Addiction to prescription stimulants is akin to methamphetamine ("crank") addiction. As the addict lurches from highs to lows, his/her behavior becomes increasingly erratic. Crime, violence and paranoia are common. Addicts require multiple drugs (tranquilizers and opiates) to regulate moods. While only one in 10 to 20 misusers/abusers of prescription stimulants become addicted, as the number of general users reaches the millions, the casualties of this social phenomenon will become too great to ignore.
Our ADHD "epidemic" and concomitant use of stimulants are unlikely to end soon. Misuse and abuse in young adults will eventually lead to a backlash against the drug, as has historically occurred in regular 30-year cycles since amphetamine's American synthesis in 1929. In the meantime, we live in the United States of Adderall and must make appropriate choices for ourselves and for our children. It's a daunting task.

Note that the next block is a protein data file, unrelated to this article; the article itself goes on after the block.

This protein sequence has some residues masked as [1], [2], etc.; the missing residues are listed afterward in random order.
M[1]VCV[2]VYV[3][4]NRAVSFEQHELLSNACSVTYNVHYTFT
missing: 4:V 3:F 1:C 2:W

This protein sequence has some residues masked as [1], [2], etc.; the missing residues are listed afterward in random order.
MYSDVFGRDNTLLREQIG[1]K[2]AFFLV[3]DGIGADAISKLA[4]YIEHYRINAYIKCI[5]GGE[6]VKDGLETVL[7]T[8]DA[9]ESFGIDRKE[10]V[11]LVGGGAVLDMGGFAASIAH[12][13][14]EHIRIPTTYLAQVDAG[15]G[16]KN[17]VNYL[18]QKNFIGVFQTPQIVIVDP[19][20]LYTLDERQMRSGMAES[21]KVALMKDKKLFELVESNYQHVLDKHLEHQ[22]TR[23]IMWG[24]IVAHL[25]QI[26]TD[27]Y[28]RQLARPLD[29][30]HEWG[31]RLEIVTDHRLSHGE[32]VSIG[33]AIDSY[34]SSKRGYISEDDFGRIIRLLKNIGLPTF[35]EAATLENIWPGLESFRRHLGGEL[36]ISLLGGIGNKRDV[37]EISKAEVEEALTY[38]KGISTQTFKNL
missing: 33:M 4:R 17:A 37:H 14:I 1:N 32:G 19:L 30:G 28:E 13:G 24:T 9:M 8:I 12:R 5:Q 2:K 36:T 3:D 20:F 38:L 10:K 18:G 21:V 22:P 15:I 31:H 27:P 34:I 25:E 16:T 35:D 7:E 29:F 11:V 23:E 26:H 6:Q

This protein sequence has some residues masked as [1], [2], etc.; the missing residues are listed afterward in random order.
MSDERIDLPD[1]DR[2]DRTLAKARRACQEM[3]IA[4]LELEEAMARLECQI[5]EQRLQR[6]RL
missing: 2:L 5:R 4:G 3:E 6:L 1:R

On July 18, 2014, Abb-Vie (formerly Abbott Laboratories, one of the largest drug companies in the world) agreed to pay Shire Pharmaceuticals of the U.K. and the maker of Adderall and Vyvanse $54 billion to merge. The combined company will be among the 50 largest corporations in the world. Shire stock has risen 50 percent since May on rumors of the merger. Come what may in the United States of Adderall, Shire will have more than greatly satisfied its stockholders.